Friday, May 04, 2012

I think you should consider voting for me...

I'm Steven Heddle and I'm standing for re-election to the Kirkwall East ward, where I was elected as a first time councillor 5 years ago.

In front of the new KGS, the first battleground of the previous council

I'll be using this blog to elaborate on who I am, my values, what I've done, what I think some of the issues are, and why you should vote for me. I'll also be using this to tell my story of the 2012 council election campaign. It won't be as good as this though, sorry.

I'll keep this post at the top and it will act as an index to links below that I will fill in over the next week or so.

They are:
The last six links have been essentially absorbed into my election leaflet, the delivery of which has prevented me from updating here as much as I hoped. But you can read the leaflet here.

Wednesday, May 02, 2012

Radio Orkney hustings for Kirkwall East

If you want to listen to all the candidates on the Radio Orkney hustings shows, you can do this here.

I was on the first show with Bill Stout, John Mowat and Gerry McGuinness. See if you can tell which two were using prepared notes :-)

The following night saw questions being posed to Janice Annal, Alistair MacLeod, Paul Dawson and Gwenda Shearer.

Saturday, April 21, 2012

Q&A part 1

Here are the answers I have given to a couple of questions posed on the Orkney Forum.

What do you think about pedestrianisation of the Town Centre?

As an individual and as a member of the Kirkwall and St Ola community council back in 2005/2006 I lobbied hard (successfully) against the wild plans that would have seen Broad Street pedestrianised, Junction Road and Great Western Road (and West Castle Street, W. Tankerness Lane and Burnmouth Road) made narrower and one-way.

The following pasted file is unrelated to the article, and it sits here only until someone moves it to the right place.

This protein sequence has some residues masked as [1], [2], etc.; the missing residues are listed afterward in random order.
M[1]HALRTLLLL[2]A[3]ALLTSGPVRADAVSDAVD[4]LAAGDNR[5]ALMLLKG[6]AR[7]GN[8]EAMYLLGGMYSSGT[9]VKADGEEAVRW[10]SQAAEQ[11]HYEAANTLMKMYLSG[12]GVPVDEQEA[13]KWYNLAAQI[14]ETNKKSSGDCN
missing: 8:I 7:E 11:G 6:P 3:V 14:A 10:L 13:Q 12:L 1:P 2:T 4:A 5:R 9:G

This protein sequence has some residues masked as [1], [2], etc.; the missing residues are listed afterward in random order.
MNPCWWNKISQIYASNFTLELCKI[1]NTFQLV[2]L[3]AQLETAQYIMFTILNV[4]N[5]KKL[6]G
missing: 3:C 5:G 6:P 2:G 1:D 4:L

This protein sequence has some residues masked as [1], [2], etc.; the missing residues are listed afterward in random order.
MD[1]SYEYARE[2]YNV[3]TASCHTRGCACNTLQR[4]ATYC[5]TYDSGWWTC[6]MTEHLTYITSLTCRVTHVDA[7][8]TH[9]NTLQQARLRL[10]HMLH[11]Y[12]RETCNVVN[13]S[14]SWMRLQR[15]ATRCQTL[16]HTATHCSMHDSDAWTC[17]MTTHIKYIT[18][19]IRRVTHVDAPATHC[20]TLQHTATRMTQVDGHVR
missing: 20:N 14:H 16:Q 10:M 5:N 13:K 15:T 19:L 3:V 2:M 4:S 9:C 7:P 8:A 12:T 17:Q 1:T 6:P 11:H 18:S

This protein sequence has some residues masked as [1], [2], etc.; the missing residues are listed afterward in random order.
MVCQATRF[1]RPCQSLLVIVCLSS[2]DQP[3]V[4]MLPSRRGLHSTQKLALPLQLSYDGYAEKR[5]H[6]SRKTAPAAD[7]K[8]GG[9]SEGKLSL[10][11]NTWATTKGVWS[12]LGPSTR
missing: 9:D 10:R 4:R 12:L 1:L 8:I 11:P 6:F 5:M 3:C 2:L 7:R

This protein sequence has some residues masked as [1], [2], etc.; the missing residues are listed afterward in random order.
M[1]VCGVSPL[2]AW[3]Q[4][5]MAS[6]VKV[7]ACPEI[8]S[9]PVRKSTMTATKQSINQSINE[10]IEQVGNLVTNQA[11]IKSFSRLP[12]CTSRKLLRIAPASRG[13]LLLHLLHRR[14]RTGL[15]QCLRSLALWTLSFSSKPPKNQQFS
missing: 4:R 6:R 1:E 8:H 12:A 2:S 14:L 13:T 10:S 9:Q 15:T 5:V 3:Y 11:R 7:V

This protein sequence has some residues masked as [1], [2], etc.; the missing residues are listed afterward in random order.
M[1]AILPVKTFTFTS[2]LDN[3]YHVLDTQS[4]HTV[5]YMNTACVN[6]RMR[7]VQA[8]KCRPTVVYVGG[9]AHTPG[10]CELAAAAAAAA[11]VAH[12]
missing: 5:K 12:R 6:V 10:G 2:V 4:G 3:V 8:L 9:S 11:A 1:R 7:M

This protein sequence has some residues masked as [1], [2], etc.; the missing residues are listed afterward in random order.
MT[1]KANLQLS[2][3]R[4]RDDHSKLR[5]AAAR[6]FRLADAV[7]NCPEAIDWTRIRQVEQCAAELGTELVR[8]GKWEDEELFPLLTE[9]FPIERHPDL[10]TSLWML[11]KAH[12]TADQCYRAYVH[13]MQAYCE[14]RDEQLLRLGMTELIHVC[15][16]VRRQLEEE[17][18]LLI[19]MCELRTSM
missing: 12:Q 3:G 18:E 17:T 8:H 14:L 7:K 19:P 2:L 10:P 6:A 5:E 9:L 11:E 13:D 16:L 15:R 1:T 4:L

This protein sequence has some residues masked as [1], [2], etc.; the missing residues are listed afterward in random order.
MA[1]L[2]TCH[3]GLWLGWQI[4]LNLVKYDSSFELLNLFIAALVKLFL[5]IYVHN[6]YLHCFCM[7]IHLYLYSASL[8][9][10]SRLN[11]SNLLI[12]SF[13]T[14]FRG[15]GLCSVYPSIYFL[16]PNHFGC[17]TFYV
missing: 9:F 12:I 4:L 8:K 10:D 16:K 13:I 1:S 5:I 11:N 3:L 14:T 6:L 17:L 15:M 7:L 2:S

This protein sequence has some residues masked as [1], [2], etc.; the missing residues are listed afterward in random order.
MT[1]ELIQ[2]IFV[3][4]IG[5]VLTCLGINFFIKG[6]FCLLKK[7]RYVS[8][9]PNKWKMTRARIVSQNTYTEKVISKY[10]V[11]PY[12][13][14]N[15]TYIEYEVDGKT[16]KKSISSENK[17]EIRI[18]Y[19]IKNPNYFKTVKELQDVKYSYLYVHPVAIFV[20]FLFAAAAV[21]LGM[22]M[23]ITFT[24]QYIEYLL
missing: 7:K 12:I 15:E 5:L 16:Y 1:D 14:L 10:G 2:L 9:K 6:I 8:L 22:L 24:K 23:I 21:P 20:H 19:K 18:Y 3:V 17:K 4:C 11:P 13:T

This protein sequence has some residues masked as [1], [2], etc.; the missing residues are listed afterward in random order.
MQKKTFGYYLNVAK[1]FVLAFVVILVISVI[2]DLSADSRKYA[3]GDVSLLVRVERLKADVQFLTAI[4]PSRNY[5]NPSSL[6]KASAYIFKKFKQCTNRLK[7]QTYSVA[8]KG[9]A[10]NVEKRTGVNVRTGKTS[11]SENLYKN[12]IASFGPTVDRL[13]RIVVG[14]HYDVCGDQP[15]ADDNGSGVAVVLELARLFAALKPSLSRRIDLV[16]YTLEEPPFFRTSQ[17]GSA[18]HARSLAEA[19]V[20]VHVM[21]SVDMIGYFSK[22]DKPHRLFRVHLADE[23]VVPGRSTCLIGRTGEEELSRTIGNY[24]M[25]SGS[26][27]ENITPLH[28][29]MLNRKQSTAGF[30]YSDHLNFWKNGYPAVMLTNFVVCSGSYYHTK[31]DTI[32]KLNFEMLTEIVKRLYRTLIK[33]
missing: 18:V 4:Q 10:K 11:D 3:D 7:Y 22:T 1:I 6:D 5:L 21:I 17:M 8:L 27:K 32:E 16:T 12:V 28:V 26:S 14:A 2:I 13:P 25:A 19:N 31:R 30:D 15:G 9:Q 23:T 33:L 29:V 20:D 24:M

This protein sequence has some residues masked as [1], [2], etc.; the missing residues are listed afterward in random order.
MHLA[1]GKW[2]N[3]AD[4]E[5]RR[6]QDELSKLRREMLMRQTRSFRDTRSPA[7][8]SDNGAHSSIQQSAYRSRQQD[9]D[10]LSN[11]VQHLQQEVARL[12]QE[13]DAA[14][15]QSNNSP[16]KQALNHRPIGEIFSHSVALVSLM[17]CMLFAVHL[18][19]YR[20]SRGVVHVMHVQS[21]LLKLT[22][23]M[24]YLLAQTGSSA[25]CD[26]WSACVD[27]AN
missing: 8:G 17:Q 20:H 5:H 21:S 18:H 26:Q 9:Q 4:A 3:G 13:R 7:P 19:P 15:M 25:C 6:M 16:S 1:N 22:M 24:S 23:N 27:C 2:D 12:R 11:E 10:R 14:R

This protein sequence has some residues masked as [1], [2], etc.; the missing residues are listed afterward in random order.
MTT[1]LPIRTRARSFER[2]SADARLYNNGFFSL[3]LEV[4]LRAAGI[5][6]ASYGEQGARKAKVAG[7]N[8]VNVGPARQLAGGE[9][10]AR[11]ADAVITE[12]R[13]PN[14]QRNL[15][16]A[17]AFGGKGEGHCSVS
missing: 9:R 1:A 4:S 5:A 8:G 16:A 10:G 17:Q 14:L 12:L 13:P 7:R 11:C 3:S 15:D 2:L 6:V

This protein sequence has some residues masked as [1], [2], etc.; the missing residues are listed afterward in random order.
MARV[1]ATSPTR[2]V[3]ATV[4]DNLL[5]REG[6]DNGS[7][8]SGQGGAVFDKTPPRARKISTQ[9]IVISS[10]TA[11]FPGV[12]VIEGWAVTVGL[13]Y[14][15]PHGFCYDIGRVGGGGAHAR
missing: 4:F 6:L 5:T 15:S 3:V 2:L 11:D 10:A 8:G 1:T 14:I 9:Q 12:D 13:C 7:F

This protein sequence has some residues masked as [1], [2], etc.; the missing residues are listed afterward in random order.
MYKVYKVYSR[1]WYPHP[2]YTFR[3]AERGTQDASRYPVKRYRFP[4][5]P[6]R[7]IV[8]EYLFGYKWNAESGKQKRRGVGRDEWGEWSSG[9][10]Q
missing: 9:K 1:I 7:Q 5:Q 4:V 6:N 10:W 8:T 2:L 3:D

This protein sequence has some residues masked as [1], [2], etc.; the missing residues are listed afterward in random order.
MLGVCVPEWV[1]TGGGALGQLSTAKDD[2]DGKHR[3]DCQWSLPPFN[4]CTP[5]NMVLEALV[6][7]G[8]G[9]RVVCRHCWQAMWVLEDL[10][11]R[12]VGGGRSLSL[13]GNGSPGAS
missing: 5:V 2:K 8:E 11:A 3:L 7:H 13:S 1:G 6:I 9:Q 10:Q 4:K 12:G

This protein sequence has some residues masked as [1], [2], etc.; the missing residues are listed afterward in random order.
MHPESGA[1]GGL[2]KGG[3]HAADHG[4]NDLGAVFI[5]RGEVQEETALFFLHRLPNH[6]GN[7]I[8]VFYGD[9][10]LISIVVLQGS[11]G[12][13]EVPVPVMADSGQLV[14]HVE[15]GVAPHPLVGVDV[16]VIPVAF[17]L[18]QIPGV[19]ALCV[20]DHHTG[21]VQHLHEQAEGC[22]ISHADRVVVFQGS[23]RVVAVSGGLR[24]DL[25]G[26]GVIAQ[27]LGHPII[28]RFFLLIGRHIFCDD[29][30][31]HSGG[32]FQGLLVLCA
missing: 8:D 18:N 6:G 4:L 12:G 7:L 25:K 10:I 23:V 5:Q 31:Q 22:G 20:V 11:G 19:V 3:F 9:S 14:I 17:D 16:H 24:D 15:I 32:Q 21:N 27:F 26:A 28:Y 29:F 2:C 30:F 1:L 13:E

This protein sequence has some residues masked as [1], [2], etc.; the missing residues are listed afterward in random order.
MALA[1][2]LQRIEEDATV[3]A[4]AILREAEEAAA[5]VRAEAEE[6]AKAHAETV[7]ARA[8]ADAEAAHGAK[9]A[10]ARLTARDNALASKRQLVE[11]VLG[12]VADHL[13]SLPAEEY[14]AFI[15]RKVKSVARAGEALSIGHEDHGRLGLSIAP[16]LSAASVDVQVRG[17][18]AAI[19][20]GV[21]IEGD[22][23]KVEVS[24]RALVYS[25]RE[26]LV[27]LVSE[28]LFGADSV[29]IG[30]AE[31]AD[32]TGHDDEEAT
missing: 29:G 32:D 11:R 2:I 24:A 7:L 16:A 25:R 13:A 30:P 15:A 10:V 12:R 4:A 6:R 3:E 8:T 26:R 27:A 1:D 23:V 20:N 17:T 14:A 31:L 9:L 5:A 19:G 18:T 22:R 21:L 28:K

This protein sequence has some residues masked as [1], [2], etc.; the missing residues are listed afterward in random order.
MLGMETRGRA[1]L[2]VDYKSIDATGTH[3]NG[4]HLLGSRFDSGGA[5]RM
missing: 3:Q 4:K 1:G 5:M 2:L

My attitude hasn't changed. Those proposals would have been a disaster, with the Broad Street through traffic having to fight its way through St Catherines Place and the foot of the Clay Loan, already Kirkwall's worst bottlenecks.

With regard to Broad Street, the situation we have now is fine - it can be closed for special occasions, and the occasions are more special because of the novelty.

I wouldn't change how Victoria Street operates, i.e. cars can access the shops there, and the on street parking functions as free short stay parking. Victoria Street is doing okay these days, as a result.

But Albert Street isn't. I'm coming round to the idea that it should be opened up if anything, and perhaps go back to the way it was (and Victoria Street is).
Doesn't solve the 'Boy and Girl Racer' problem though - but enforcement of the existing 'For access' criteria, and a loooow speed limit might. Or (as was proposed) having greater restrictions outwith shopping hours.

The residents would probably be happier if the rattly sires were replaced with ones that didn't clatter when anything went over it.

So I'm not in favour of pedestrianisation of the town centre. As I suggested in 2005, we'd probably end up with a desolate gum-spattered skatepark.

Procurement- should the OIC keep it local?

Short answer- yes, where possible.

But the 'where possible' is the envelope that needs to be pushed.

The background is that there are a number of schemes that the Council has been pressured to participate in: Scotland Excel, Procurement Scotland, the 'Hubco' for big construction projects.

The attraction is that you can buy things at a price that at least seems good, and also avoid having to go through costly EU procurement exercises for everything. Bundled groups of types of items (e.g. stationery, vehicles...) are offered by the contract winner, and councils can buy from a list under Framework Agreements.

The downside is that it is a bitch for local companies to participate, a long contract means the price may not always good, and while reference items on the pricelist offered may be good, things not listed in the tender document can be dear. Hence the MOD and their £35 light bulbs.

Also there can be an element of compulsion- the Hubco might mean that the new hospital has to go through it, which would mean Miller will build it. The question would be whether the Care Facilities that will be attached to it, funded by the OIC, can be kept separate.

I've opposed joining all three of the procurement arrangements listed, with little support generally as it is viewed as inevitable that the OIC has to join. The OIC has at least been the last to join, generally.